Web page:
How to proceed after a cancer diagnosis

We were at that point in February 2008.  After the announcement from the doctor that I had a rare malignant cancer, we were thrust into the world of cancer.  We wanted to do whatever it took to get rid of my cancer.  After going through the standard conventional treatments (surgery, radiation and chemo), and having consulted with many conventional and alternative doctors, this is what we would have liked to have known at the beginning of this fight:
  1.  Get your mind/emotions in the right place
    • Don't panic. The best thing you can do is to focus your energy and strength on doing what you can do to make a difference in outcome. The worst thing you can do is to allow yourself to worry, be anxious or panic.
    • There is strong evidence that our immune systems are affected by our emotional state.  Worrying or panicking is going to get you nowhere. It's not going to help your body fight the cancer one bit. You need to pull yourself together and do what it takes to get your mind/spirit in the right place. That should be your initial priority.  Find time to do things that are enjoyable and relaxing.
    • If you believe in God, make peace with Him right now so that you will be free and ready to focus your energy and mind on productive action.
  2. Gather information
    • The problem with cancer is there are no iron-clad solutions. An MD friend once told me that nobody is an expert at cancer. As in all things, "experts" are generally physicians experienced in a specific modality of treatment (i.e. chemo, surgery, radiation etc). The scope of expertise is restricted to training and experience administering a specific modality. Your typical medical team will probably have a quarter-back - probably the medical oncologist. This person would coordinate care across modalities (i.e. with your surgeon, radiation oncologist etc). Even so, the scope of his/her expertise would again be restricted to the experience and knowledge across these modalities, as well as the interactions, potential synergies, or potential pitfalls between these modalities.
    • My advice is not to restrict your advisors to the medical oncologist, surgeon or radiation oncologist. Broaden your scope and gather advice from other doctors, respectable CAM (complementary/alternative) doctors, friends who've gone through cancer. Start a habit of researching pubmed articles, internet blogs etc.
    • By all means, study all the conventional literature on your cancer. Don't be afraid to face your cancer and the statistics squarely. You can't afford to be an ostrich and bury your head in the ground. You need to understand your cancer in order to make intelligent, informed decisions.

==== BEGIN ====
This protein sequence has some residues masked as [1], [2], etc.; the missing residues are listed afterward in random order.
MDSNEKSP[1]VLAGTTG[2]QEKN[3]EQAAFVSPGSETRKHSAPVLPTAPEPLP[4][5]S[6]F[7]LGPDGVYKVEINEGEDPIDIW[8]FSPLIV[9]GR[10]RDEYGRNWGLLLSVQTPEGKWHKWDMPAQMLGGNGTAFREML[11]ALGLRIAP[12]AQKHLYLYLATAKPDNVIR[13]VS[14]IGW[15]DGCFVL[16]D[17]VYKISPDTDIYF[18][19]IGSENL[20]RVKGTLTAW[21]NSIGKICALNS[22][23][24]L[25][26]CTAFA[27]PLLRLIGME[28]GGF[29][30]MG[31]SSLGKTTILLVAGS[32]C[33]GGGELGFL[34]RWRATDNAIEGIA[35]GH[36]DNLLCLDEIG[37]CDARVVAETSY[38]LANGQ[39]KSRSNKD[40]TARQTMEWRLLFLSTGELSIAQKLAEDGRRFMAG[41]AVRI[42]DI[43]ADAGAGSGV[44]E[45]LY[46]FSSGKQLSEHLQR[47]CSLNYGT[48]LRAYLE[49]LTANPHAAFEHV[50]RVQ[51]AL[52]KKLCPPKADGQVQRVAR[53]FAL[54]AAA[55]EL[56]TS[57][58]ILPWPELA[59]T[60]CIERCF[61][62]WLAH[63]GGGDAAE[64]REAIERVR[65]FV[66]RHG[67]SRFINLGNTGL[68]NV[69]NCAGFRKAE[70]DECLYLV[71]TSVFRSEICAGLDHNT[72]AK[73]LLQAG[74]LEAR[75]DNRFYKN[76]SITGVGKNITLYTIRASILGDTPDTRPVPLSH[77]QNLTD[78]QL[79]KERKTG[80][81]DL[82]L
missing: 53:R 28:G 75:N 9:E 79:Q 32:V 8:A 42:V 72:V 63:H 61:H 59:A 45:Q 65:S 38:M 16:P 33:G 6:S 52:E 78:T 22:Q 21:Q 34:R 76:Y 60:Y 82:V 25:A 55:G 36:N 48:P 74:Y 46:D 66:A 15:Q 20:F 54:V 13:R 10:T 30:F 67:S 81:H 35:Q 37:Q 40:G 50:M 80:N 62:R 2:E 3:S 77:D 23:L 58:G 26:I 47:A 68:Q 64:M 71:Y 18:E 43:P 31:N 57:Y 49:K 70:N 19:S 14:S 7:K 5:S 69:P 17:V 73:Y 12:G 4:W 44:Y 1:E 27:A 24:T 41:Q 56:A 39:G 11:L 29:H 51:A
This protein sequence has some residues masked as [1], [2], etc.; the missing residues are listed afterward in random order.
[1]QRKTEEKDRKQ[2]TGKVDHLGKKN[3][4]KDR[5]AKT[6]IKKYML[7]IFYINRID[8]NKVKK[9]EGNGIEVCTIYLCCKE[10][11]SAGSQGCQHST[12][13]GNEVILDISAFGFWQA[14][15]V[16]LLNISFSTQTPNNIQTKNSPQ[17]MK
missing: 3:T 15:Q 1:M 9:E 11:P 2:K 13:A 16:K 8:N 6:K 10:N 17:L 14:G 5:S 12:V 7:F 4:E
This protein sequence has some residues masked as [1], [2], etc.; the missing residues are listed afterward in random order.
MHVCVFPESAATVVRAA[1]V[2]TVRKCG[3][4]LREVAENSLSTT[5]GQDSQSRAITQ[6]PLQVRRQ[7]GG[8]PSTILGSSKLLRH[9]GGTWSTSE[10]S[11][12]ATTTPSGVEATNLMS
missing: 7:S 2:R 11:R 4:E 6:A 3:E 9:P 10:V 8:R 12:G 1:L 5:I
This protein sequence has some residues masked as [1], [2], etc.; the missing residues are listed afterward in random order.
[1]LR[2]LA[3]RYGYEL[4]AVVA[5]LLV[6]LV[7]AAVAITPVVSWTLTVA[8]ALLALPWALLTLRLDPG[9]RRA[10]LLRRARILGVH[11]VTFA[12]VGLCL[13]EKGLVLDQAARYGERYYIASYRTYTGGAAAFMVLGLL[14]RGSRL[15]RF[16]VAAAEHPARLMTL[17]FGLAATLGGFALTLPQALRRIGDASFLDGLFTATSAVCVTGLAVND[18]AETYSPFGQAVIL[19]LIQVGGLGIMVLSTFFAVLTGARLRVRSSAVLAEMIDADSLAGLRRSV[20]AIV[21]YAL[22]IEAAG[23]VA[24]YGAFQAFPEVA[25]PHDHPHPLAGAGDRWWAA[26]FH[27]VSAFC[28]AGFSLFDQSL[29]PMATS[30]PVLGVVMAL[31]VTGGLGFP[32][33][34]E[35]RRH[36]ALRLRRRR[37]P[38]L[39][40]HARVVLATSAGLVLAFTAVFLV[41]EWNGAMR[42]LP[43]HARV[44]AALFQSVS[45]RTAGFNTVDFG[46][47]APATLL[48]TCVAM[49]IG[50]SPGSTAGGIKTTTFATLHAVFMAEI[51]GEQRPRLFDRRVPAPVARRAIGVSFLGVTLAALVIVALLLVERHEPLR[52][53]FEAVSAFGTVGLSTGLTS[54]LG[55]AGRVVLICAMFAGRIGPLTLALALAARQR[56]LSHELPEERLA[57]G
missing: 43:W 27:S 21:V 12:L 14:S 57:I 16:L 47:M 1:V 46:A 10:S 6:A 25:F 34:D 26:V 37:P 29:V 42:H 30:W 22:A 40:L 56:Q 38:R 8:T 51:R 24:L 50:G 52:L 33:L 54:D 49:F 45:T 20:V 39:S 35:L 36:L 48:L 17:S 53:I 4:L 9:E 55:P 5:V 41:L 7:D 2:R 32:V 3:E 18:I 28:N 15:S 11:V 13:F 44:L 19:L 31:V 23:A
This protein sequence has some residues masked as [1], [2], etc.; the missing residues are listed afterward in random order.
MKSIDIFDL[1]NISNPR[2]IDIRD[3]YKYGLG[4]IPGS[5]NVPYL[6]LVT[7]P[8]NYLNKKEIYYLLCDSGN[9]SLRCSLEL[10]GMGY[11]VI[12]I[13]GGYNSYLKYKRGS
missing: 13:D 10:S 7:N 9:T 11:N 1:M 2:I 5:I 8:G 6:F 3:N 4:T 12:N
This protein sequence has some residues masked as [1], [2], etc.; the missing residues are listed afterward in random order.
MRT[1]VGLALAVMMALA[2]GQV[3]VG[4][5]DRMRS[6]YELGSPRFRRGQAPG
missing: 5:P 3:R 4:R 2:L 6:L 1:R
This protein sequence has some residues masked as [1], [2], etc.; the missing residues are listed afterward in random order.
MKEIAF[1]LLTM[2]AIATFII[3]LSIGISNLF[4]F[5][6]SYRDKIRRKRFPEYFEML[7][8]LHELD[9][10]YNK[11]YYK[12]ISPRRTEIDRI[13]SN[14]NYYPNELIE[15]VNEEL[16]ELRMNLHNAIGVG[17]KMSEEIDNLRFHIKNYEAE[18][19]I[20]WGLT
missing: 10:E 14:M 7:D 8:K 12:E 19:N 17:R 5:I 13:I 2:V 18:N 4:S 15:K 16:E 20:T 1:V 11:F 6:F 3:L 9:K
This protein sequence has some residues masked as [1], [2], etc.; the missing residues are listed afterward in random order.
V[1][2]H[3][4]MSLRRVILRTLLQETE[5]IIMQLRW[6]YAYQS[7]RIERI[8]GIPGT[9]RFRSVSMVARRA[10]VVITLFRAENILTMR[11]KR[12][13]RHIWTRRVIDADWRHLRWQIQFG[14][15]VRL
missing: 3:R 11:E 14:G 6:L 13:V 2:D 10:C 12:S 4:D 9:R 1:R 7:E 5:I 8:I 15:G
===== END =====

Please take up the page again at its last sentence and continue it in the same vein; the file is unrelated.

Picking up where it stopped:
3. Understand the pros and cons of scientific medicine
    • The great majority of oncologists, surgeons, and physicians stick to recommending treatments according to standard treatment guidelines.There are tremendous advantages to this - the foremost being the leveraging of experience and outcomes gleaned from clinical trials and best practices explored by physicians around the world. I call this scientific medicine because of it's heavy reliance on statistics gleaned from clinical trials. The larger the trial, the better. The smaller the trial, the less credible. This philosophy has tremendous usefulness. However, it also has significant limitations - especially for a complex, not very well understood disease like cancer. Furthermore, there are many minority cancers where lack of financial incentive and lack of large scale trials make progress impossibly slow.  
    • To put things another way—a cancer patient does not care about proving that drug X works in some double blind clinical trial etc. A cancer patient cares about finding the most reasonable strategy to increase the odds of survival while preserving quality of life.  
    •  I have no doubt that the vast majority of oncologists mean well, and are acting in the best interest of the patient. However, the current state of medicine in the US has constrained physicians and oncologists to wait for scientific proof before trying something out of the box (Why this is the case is a whole other discussion). 
    • One key problem is this: The direction of science and medicine is essentially dictated by money. In the US, the FDA has now made it virtually impossible for any non-patentable drug/procedure to be scientifically approved. Why? Because to be approved, it needs to go through multiple phases of clinical trials. It takes close to 1 billion dollars to accomplish this. This fact essentially limits approval to drugs & procedures that have the financial backing of large corporations (drug companies). Therefore, in it's attempt to regulate medicine, the FDA has corrupted medicine.
    • You need to be aware of this dynamic. It will give you perspective (and hope) that you are not restricted to becoming just another statistic. As you continue to do research, you will find that there are indeed those who beat the odds. Scientific medicine mostly brushes these anecdotal cases aside. That is a great loss. The doctors/scientists of the day brushed aside the opinion/findings of a simple countryside doctor years ago. That countryside doctor made the anecdotal observation that milkmaids who got the mild cowpox disease seemed to be protected from fatal smallpox. Undaunted, Jenner developed his own smallpox vaccine. It took decades (at least 20 years) before the science finally caught up to Jenner's anecdotal observations. And today, the WHO has declared smallpox to be an eradicated disease.